I think so.

Gladwell tries to simultaneously argue two points, which are mutually contradictory.

1) People have to obtain health care, so that raising the cost to them will not reduce their demand. Therefore, insulating them from the cost of treatment does not distort their use of medical services.

2) If people have to pay for their own preventive care, then they will not obtain sufficient care.

The first statement denies that the health care obeys the law of demand. The second statement applies the law of demand to health care.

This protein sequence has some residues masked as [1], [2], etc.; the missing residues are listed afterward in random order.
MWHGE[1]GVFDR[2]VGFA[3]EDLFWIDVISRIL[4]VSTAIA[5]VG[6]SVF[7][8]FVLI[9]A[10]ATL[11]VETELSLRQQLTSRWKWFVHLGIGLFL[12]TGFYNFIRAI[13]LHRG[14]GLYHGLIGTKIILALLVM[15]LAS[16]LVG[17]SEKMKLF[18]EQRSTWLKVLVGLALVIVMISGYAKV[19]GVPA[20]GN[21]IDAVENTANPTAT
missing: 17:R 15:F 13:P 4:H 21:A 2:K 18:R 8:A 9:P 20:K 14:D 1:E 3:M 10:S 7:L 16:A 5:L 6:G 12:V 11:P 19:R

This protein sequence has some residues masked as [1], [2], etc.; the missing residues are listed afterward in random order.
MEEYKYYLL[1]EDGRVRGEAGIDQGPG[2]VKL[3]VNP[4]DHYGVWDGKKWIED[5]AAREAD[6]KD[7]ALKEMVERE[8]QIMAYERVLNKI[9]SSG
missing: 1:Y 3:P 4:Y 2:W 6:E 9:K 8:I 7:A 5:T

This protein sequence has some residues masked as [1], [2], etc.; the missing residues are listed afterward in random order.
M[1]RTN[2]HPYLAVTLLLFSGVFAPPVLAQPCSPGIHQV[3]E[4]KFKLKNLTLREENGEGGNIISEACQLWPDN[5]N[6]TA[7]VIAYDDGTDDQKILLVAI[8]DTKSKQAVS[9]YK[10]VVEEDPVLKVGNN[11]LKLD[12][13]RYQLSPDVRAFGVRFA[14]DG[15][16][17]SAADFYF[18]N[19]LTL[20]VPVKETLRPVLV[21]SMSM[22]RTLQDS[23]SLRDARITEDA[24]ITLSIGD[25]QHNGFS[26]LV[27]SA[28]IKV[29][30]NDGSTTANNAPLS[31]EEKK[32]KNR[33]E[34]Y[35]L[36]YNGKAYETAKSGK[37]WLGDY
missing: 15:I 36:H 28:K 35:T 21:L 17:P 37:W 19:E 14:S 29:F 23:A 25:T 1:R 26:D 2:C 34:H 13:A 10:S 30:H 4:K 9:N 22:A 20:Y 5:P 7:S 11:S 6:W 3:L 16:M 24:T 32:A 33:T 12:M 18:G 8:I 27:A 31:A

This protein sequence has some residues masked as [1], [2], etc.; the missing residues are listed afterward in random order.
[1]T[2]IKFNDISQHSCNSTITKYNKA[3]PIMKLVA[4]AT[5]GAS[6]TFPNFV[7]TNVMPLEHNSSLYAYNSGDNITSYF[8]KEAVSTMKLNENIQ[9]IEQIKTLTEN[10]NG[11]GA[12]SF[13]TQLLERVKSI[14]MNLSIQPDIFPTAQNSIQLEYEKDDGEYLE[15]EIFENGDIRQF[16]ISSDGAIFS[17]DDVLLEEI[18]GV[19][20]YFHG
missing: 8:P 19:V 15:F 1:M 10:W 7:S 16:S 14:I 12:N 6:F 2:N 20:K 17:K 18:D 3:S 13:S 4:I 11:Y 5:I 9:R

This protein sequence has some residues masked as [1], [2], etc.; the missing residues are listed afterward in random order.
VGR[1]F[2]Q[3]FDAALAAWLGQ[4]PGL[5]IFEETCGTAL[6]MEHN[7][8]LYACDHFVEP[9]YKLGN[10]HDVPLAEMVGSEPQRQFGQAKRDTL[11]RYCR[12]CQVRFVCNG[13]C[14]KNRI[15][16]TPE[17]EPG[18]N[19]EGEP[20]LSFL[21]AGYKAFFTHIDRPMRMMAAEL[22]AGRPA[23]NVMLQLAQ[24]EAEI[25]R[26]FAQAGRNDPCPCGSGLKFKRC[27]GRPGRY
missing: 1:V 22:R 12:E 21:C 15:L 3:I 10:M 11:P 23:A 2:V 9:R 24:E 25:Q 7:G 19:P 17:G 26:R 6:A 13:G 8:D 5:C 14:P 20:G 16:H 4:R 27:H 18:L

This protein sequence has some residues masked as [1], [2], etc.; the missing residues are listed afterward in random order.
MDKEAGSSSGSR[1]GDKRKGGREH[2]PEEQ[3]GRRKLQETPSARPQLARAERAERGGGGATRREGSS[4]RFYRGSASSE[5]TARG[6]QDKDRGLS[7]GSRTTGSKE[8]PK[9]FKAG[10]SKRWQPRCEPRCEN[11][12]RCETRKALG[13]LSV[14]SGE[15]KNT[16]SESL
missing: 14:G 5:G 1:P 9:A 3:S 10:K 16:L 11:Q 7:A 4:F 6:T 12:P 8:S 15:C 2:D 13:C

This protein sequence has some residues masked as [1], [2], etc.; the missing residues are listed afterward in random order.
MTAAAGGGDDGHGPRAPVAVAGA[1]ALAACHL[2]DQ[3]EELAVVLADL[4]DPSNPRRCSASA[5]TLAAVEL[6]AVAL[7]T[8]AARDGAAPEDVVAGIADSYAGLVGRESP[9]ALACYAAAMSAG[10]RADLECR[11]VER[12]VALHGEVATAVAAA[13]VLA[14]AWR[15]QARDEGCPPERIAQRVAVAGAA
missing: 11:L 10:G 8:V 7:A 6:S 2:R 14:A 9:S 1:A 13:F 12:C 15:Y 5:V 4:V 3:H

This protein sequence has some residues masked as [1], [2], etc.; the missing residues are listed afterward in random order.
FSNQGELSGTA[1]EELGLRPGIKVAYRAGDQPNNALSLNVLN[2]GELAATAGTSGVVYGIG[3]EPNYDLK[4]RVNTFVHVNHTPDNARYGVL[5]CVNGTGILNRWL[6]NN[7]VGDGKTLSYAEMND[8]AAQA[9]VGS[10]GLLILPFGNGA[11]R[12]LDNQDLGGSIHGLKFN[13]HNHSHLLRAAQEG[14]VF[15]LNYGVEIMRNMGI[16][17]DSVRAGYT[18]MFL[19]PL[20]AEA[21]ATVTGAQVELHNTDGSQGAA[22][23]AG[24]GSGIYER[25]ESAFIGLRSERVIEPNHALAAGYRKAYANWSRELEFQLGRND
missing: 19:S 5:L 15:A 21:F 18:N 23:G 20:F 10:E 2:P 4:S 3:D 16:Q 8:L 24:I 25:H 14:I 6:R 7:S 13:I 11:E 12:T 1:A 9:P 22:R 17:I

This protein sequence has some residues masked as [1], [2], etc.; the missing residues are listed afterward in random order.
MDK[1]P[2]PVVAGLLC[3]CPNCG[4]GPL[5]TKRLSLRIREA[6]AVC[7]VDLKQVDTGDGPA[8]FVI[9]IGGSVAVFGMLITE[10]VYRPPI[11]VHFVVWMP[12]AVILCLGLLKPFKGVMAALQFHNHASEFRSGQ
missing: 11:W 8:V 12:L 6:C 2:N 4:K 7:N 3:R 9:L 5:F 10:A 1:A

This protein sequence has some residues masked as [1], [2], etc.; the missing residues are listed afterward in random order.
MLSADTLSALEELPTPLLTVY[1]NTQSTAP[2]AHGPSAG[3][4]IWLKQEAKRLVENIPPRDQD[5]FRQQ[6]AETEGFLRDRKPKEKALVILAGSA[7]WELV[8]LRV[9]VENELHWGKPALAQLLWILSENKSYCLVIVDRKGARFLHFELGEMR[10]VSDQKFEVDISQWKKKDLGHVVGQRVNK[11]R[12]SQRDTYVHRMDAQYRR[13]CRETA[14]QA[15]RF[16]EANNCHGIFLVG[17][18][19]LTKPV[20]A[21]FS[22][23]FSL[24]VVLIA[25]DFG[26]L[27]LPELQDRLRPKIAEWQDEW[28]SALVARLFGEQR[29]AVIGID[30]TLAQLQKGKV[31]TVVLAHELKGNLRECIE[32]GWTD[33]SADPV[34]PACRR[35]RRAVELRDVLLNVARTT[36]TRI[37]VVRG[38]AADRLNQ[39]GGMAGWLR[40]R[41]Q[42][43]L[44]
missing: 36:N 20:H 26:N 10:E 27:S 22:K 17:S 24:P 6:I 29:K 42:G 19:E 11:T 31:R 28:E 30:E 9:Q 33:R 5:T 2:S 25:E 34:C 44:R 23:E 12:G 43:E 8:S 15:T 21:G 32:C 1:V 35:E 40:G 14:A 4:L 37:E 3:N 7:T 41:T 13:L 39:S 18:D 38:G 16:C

…Do people need to be insulated from the cost of preventive care in order to encourage them to get the appropriate amount of check-ups, dental cleanings, etc.? I believe that health care programs for the poor, such as Medicaid, ought to be structured to encourage preventive care. However, I do not believe that the rest of us have to be insulated from the cost of health care in order to choose to have our teeth cleaned.